9 October 2008

Zimbabwe: Inflation Soars to 231 Million Percent

Harare — ZIMBABWE'S annual inflation rate rose to 231 million percent in July, driven faster by food prices, according to official Government statistics.

The annual rate of price growth was 11,2 million in June.

It therefore gained 219,8 million percentage points, said the Central Statistical Office in a statement released yesterday.

What it means is on average goods in July this year were about 231 million times as expensive as they were 12 months earlier.

The month-on-month rate rose 1 760,9-percentage points on the June rate of 839,3 percent to 2 600,2 percent.

Bread and cereals were the main drivers.

Depending on availability, a loaf of bread now costs between $7 000 and $10 000.

Bread prices have been pushed up by wheat shortages as bakers are relying on imports.

The latest inflation figures show that Zimbabwe is suffering the highest inflation rate in the world.

While several measures have been put in place to calm inflation, most were ill-fated.

The Government blames this on illegal sanctions imposed by Britain and its allies.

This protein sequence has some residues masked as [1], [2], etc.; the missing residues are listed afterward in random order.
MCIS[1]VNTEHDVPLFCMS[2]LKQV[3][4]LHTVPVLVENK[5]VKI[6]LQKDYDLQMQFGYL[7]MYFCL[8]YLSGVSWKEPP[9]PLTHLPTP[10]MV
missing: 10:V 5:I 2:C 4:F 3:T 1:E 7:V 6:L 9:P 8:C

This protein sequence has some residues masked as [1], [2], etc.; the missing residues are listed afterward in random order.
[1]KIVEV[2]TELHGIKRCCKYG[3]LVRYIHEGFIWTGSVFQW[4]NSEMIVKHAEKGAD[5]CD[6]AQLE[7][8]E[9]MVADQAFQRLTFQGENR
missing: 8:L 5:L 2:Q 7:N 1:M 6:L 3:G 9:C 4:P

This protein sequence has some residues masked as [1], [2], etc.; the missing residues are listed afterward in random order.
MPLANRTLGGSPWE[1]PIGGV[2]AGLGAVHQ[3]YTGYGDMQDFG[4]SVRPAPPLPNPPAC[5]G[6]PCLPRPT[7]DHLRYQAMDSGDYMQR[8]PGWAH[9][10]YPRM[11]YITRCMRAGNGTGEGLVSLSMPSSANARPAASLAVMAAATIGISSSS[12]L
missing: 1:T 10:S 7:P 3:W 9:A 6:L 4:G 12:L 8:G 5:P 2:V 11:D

Zimbabwe is suffering from foreign currency, fuel and food shortages.

Prices of goods and services are rising on daily basis.

The economy has contracted almost 50 percent over the past 10 years on pathetic performance by all sectors.

This was coupled by corruption in both the public and private sectors.

Farm and factory output sharply fell.

Tourism also suffered a major setback as holidaymakers shunned the country on perceived country risk.

Economists are hoping the economy could recover on the formation of an inclusive Government.

The main political parties - two MDC formations and Zanu-PF - last month signed a power-sharing deal to form an inclusive Government.

Various international bodies are behind the deal and are interested in helping Zimbabwe, once an economic powerhouse in southern Africa.

A UN sponsored report on Zimbabwe's economic revival says the country needs 12 years to get back where it was in the early 90's.

About US$5 billion will be needed.

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